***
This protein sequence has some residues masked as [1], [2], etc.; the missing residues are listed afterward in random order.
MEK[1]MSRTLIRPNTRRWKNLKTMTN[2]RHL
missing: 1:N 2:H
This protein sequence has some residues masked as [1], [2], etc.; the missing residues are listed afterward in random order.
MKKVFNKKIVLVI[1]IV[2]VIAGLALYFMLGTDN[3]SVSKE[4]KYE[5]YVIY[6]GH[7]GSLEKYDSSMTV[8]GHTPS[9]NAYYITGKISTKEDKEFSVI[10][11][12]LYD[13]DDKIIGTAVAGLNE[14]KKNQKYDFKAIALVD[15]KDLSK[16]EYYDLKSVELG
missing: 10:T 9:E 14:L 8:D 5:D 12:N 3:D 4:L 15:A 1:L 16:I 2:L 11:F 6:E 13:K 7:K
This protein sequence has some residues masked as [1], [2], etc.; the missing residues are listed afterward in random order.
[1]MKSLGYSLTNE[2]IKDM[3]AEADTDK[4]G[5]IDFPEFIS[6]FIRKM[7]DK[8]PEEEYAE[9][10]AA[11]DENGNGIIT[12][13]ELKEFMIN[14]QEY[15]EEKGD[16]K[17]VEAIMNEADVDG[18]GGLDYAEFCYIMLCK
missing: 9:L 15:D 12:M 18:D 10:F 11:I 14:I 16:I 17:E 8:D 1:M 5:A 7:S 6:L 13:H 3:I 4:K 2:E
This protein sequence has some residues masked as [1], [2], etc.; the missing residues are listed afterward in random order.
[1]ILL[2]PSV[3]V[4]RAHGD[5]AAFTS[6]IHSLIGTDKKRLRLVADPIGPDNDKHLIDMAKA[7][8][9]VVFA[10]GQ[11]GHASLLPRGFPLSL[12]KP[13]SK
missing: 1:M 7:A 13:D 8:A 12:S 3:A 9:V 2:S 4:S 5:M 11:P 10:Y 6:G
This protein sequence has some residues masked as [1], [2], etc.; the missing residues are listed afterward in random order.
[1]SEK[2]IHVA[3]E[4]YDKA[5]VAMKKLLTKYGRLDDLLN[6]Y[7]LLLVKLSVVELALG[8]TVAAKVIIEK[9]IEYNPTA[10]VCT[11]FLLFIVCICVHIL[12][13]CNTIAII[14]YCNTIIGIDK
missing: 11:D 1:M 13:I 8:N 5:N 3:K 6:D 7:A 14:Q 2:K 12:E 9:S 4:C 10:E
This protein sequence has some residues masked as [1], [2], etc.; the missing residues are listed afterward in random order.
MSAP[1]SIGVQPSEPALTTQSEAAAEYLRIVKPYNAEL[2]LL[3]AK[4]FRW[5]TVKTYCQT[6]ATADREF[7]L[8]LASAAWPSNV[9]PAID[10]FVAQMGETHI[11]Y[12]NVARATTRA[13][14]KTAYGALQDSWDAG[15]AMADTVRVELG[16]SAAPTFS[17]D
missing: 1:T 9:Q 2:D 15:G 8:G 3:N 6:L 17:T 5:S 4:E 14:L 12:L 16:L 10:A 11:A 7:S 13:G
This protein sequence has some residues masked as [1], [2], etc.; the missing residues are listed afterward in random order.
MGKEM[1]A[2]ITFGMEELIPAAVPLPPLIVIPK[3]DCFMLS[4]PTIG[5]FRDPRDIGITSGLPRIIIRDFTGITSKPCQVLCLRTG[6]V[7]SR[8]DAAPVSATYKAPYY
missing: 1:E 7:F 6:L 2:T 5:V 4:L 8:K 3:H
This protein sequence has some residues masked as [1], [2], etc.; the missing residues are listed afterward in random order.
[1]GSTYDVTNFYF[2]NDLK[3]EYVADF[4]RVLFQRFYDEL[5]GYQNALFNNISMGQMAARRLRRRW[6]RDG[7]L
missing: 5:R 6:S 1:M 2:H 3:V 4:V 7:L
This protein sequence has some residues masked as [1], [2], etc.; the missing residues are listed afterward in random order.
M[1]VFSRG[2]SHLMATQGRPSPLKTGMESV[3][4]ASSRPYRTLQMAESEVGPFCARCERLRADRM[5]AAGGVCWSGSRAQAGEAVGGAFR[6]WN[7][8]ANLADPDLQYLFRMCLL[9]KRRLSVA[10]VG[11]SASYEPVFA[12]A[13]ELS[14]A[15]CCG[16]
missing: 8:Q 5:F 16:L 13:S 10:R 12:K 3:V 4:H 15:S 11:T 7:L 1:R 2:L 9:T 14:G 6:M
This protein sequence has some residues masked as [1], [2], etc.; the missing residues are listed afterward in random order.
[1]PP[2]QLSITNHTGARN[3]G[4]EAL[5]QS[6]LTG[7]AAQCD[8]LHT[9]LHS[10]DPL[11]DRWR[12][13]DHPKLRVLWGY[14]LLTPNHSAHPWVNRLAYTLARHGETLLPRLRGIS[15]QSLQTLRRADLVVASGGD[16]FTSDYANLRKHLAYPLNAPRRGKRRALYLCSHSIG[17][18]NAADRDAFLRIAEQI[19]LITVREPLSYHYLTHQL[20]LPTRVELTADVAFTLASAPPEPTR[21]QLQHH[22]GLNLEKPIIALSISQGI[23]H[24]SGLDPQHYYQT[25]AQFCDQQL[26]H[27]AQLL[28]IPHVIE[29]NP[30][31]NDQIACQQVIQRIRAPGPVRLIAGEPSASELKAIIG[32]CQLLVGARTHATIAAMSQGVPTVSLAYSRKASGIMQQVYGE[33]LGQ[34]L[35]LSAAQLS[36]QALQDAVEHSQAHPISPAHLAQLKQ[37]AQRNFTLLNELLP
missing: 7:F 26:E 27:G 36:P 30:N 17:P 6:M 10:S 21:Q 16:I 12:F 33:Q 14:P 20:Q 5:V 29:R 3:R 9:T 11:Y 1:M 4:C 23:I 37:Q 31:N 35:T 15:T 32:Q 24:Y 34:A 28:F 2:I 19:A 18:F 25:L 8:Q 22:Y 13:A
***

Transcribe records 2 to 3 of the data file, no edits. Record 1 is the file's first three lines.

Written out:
This protein sequence has some residues masked as [1], [2], etc.; the missing residues are listed afterward in random order.
MKKVFNKKIVLVI[1]IV[2]VIAGLALYFMLGTDN[3]SVSKE[4]KYE[5]YVIY[6]GH[7]GSLEKYDSSMTV[8]GHTPS[9]NAYYITGKISTKEDKEFSVI[10][11][12]LYD[13]DDKIIGTAVAGLNE[14]KKNQKYDFKAIALVD[15]KDLSK[16]EYYDLKSVELG
missing: 10:T 9:E 14:L 8:D 5:D 12:N 3:D 4:L 15:A 1:L 16:I 2:L 11:F 6:E 13:K 7:K
This protein sequence has some residues masked as [1], [2], etc.; the missing residues are listed afterward in random order.
[1]MKSLGYSLTNE[2]IKDM[3]AEADTDK[4]G[5]IDFPEFIS[6]FIRKM[7]DK[8]PEEEYAE[9][10]AA[11]DENGNGIIT[12][13]ELKEFMIN[14]QEY[15]EEKGD[16]K[17]VEAIMNEADVDG[18]GGLDYAEFCYIMLCK
missing: 9:L 15:D 12:M 18:D 10:F 11:I 14:I 16:I 17:E 8:D 1:M 5:A 7:S 6:L 13:H 3:I 4:K 2:E